Willingly or unwillingly, most of us have had the experience of taking a geometry class and learning about such things a circles, trapezoids, and tangents. They are necessary components of the subject and help to build a foundation for advanced math and science applications.

The tangent is a particularly interesting concept. It is a straight line that just touches a circle or curve but does not penetrate it and, instead, it goes off in its own direction. As such, it has taken a meaning outside of geometry to describe a thought that starts in one place but then takes off in a totally different direction.

Negative thinkers often go off on tangents. Too often when I have a patient in front of me who needs a boost in self-esteem, s/he starts looking at a positive assessment of self, and then quickly goes off on a negative tangent. Thus I may ask a patient, “What do you particularly like about yourself?” and after a brief response to the question, he or she reverts to self-criticism. They’ve been self-critical for so long that they can’t seem to focus upon the positive for any length of time before tangential negative thinking kicks in. This frequently happens when I ask other positive-oriented questions in a session – such as. “What makes you so awesome?” or “What can go right?”

In order to both grow as a person and to be fair to ourselves, it is really important to guard against negative tangents. Whenever you are assessing yourself, with the help of a professional or on your own, leave the tangents to geometry. Concentrate on the question that is being addressed. If you are looking at your positive attributes, identify them and then put a period on the statement. In general, no aspect of self-assessment is improved by going off on a tangent.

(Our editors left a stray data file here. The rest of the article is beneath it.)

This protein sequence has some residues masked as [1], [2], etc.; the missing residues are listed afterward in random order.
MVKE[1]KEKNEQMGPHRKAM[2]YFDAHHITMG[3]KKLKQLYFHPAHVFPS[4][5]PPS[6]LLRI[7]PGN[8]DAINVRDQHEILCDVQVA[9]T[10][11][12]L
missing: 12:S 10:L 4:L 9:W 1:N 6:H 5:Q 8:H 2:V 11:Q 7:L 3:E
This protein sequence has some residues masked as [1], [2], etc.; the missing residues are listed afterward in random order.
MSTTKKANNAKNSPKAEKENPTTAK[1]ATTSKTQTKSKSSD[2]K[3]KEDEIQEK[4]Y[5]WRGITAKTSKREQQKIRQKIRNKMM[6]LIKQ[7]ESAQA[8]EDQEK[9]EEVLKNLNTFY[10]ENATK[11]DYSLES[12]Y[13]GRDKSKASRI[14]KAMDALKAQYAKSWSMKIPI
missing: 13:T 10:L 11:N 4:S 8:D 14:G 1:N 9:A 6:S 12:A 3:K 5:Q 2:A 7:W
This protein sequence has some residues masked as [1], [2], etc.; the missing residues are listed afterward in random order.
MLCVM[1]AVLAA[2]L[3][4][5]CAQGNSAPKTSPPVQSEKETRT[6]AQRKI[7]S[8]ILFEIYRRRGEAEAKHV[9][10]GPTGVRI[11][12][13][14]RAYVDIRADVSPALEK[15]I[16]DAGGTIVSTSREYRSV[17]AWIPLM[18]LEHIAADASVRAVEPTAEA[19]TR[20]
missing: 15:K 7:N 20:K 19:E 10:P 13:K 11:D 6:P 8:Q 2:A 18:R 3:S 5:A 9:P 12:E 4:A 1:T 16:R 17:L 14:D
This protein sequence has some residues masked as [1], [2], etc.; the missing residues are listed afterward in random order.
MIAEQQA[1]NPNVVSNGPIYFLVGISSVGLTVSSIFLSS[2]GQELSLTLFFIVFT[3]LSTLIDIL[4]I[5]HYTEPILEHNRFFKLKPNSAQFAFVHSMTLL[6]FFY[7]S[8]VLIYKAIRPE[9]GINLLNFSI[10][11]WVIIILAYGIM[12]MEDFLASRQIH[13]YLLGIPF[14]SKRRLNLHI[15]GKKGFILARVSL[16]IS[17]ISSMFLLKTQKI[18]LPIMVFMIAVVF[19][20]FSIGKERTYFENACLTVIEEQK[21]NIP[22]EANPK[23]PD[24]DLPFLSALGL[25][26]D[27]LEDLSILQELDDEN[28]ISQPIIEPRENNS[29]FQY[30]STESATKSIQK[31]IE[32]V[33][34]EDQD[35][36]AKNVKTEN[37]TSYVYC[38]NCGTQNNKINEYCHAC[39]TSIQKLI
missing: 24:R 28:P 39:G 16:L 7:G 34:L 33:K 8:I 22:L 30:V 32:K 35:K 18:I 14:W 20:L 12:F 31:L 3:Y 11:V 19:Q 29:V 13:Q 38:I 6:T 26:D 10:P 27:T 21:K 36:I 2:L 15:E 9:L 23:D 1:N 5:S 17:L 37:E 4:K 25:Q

Ron Kaiser, Ph.D. Psychologist, Educator, Author, Podcaster

Ron Kaiser, Ph.D., is a positive health psychologist, coach, author, podcaster, educator, consultant, and speaker. He has been in practice for more than five decades, including 25 years as Director of Psychology at the world-famous Jefferson Headache Center at Thomas Jefferson University. As an innovative thought leader in the field, he has developed the concepts of THE MENTAL HEALTH GYM, GOAL-ACHIEVING PSYCHOTHERAPY (GAP), THE TYPE P PERSONALITY, and REJUVENAGING®.

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